Based on these analyses the committee proposed that an alcohol-based solution of chlorhexidine should be the first choice when selecting which antiseptic preparation to use. The quality of the studies was, however, not good enough for the committee to make a strong recommendation for the choice of antiseptic preparation.

The committee appears to acknowledge the risk of burns posed by alcohol-based preparations; however, it is not taken into account in terms of risks and potential litigation from such issues. Several legal claims have been reported, which clinicians should be aware of [6]. Incorrect identification of alcoholic chlorhexidine instead of aqueous chlorhexidine has contributed to surgical fires; this is mainly due to both solutions being pink in colour and being incorrectly selected. Incomplete evaporation and pooling, particularly under the drapes, will contribute to prolonged skin contact causing skin irritation, blistering and burns.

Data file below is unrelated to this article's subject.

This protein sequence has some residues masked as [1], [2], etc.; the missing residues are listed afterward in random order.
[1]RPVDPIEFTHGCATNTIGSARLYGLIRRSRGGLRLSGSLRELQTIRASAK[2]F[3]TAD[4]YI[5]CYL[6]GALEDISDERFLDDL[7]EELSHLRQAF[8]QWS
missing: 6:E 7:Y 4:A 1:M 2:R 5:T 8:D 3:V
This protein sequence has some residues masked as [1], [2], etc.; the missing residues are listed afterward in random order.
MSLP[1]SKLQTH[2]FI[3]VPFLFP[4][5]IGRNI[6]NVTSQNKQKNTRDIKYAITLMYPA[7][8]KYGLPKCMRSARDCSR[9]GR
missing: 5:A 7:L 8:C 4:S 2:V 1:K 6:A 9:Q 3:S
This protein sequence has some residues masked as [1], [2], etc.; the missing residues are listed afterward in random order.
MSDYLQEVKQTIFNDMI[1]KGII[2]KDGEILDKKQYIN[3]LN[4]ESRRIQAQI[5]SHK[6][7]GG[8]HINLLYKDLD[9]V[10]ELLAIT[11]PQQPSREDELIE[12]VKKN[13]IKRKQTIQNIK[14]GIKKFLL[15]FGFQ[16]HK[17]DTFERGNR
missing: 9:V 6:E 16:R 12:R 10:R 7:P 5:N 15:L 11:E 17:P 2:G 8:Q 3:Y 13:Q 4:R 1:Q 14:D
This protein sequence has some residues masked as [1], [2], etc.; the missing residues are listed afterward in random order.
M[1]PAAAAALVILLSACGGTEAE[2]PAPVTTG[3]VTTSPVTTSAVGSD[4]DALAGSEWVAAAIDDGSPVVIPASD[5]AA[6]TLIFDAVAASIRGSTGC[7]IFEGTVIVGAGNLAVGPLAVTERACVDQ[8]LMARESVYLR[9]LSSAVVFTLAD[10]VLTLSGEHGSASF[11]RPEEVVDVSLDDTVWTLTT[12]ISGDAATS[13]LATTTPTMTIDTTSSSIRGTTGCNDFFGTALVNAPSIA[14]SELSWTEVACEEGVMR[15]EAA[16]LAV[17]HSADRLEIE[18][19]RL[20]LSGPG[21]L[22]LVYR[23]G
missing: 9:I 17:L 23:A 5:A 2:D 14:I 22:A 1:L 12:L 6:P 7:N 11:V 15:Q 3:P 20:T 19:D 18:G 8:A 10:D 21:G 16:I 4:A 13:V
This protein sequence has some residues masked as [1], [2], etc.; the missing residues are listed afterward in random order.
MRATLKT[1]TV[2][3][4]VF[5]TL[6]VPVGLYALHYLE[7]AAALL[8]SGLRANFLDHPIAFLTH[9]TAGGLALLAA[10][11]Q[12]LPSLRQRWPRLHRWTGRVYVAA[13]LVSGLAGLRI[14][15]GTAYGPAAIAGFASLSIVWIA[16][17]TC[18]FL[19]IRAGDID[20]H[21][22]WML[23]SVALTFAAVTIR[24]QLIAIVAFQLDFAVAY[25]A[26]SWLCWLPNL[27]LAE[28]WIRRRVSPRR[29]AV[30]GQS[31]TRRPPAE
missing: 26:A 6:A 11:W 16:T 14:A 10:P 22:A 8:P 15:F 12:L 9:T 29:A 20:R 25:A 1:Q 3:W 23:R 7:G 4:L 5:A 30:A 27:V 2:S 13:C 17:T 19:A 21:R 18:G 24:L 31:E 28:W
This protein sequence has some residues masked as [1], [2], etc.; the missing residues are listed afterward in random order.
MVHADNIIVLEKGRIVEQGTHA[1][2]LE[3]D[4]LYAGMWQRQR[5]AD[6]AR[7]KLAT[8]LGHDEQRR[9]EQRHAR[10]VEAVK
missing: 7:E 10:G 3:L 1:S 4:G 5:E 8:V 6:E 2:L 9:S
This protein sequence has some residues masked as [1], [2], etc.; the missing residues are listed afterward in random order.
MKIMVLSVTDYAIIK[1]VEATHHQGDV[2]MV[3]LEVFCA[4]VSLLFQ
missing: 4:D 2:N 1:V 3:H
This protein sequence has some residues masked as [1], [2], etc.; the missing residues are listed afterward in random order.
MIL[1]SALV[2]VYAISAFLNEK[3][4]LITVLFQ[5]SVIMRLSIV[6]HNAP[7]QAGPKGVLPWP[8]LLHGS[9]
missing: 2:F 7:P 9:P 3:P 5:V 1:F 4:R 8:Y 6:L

From a medico-legal aspect, it is recommended that all patients should be asked if they have any allergies to chlorhexidine; such aspects should be recorded, staff informed, and the appropriate alternative used. It is also recommended that patients are advised about the side-effects of chlorhexidine before use and that their acceptance to proceed is documented [6]. This in particular puts further onus on the surgeon to ensure further information giving and consent, without any responsibility being taken by the organisation which may be culpable for individual and systems errors in theatre.

Ultimately, the NICE report carries a disclaimer: “The recommendations in this guideline are not mandatory and the guideline does not override the responsibility of healthcare professionals to make decisions appropriate to the circumstances of the individual patient, in consultation with the patient and / or their carer or guardian.” This and the low-quality evidence and lack of a significant difference between the preparations may make it difficult to fully defend the mandatory use of the recommended products.